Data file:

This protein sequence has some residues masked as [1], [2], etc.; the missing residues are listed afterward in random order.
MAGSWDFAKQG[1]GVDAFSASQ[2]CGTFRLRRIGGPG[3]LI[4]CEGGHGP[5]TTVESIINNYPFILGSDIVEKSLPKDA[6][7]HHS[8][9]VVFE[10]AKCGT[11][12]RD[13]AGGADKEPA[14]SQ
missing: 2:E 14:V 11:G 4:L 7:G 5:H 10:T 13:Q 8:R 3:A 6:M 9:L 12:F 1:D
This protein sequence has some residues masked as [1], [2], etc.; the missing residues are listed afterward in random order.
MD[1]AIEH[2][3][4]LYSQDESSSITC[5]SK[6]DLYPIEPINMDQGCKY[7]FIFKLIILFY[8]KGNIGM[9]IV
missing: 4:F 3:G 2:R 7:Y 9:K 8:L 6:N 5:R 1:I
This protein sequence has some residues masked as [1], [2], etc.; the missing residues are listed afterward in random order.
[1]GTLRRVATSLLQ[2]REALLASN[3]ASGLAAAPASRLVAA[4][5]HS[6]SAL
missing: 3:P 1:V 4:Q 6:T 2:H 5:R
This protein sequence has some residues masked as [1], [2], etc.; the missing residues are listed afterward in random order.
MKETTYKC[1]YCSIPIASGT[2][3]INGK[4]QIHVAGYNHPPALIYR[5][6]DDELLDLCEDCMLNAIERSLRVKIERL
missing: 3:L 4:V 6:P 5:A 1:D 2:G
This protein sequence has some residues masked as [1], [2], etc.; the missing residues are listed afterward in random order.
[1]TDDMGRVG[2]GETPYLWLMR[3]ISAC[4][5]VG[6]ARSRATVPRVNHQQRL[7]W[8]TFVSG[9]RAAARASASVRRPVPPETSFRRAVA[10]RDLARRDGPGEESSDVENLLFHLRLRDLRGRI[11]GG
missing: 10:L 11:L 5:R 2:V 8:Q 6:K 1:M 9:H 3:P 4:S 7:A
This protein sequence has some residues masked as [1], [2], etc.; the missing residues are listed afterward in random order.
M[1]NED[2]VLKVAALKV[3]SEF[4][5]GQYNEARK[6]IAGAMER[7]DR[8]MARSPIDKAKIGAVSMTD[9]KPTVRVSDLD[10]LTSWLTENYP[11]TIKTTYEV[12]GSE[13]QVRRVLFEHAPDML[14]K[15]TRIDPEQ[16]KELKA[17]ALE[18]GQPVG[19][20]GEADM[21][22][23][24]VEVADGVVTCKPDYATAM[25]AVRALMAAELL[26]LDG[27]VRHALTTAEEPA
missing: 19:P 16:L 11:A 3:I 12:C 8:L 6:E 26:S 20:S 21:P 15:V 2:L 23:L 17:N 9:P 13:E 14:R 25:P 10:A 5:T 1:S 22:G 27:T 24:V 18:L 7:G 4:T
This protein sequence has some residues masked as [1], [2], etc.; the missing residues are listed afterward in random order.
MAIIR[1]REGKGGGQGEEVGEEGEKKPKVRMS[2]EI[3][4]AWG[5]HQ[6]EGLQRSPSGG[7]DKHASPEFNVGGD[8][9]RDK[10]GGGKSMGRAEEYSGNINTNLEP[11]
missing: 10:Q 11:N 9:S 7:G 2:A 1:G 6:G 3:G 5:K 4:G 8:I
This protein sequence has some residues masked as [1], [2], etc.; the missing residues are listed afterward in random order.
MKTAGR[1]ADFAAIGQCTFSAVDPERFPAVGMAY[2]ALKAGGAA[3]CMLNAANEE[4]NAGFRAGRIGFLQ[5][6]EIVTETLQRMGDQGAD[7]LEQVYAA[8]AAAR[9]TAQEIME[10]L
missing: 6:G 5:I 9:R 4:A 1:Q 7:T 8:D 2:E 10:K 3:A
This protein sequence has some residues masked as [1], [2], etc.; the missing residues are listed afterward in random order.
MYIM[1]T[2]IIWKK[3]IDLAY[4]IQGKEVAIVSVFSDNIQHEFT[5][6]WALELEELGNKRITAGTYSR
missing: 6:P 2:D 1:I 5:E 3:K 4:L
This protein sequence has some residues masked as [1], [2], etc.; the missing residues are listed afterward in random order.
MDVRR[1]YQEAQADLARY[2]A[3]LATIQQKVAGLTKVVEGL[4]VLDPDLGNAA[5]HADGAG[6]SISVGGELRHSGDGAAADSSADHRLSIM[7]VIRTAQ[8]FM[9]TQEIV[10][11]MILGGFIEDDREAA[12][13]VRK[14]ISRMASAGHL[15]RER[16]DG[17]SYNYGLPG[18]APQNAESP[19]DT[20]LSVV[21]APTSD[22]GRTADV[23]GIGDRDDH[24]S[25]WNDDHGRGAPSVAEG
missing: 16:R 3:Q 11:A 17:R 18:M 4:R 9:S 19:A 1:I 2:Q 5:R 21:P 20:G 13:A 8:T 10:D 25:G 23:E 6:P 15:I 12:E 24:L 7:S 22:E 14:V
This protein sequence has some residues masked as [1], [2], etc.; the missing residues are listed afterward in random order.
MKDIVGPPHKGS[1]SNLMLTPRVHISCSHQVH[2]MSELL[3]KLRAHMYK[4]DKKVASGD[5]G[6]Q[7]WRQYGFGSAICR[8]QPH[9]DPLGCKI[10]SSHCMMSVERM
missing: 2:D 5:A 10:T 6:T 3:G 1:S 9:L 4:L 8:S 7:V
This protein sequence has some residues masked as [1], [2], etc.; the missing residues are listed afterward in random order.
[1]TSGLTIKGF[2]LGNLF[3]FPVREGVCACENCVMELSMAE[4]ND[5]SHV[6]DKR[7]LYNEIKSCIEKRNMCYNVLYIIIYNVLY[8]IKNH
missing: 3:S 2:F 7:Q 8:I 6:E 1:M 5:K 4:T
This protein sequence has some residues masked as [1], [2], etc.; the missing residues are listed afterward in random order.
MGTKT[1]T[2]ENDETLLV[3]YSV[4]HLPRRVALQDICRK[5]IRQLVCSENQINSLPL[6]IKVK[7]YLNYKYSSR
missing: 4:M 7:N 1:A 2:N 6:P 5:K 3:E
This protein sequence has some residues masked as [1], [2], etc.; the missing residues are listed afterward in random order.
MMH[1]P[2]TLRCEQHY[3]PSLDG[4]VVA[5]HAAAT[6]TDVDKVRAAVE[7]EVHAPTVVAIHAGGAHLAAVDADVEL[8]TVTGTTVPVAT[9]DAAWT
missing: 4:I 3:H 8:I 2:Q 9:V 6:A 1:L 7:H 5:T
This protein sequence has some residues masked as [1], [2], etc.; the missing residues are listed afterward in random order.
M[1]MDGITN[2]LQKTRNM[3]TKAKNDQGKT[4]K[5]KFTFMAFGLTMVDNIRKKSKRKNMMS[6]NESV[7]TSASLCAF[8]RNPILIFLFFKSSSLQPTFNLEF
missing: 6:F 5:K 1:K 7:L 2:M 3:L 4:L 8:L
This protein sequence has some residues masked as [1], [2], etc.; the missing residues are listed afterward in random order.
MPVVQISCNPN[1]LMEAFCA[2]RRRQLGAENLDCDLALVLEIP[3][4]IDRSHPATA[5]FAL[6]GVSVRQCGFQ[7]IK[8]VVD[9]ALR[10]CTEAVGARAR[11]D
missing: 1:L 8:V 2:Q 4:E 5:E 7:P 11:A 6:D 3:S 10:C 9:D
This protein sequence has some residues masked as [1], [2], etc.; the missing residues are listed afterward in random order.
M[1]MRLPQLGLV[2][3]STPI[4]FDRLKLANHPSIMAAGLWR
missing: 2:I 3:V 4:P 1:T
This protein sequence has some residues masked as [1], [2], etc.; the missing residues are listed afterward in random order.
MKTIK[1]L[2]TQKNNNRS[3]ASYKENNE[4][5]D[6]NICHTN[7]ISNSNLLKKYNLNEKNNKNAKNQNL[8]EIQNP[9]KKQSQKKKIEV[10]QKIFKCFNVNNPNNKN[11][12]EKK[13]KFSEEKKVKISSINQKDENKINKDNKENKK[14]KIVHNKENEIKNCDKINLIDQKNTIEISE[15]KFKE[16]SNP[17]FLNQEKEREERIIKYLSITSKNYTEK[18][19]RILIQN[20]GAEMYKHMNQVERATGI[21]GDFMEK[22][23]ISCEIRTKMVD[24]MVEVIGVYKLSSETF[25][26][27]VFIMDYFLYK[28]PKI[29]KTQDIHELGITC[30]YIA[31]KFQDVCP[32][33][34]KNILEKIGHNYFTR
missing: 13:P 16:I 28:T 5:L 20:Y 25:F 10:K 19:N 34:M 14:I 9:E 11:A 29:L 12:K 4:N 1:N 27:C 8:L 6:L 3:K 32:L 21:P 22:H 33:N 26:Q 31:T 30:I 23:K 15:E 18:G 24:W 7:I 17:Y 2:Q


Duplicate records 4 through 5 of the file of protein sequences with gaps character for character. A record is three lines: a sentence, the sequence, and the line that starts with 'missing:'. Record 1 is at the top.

This protein sequence has some residues masked as [1], [2], etc.; the missing residues are listed afterward in random order.
MKETTYKC[1]YCSIPIASGT[2][3]INGK[4]QIHVAGYNHPPALIYR[5][6]DDELLDLCEDCMLNAIERSLRVKIERL
missing: 3:L 4:V 6:P 5:A 1:D 2:G
This protein sequence has some residues masked as [1], [2], etc.; the missing residues are listed afterward in random order.
[1]TDDMGRVG[2]GETPYLWLMR[3]ISAC[4][5]VG[6]ARSRATVPRVNHQQRL[7]W[8]TFVSG[9]RAAARASASVRRPVPPETSFRRAVA[10]RDLARRDGPGEESSDVENLLFHLRLRDLRGRI[11]GG
missing: 10:L 11:L 5:R 2:V 8:Q 6:K 1:M 9:H 3:P 4:S 7:A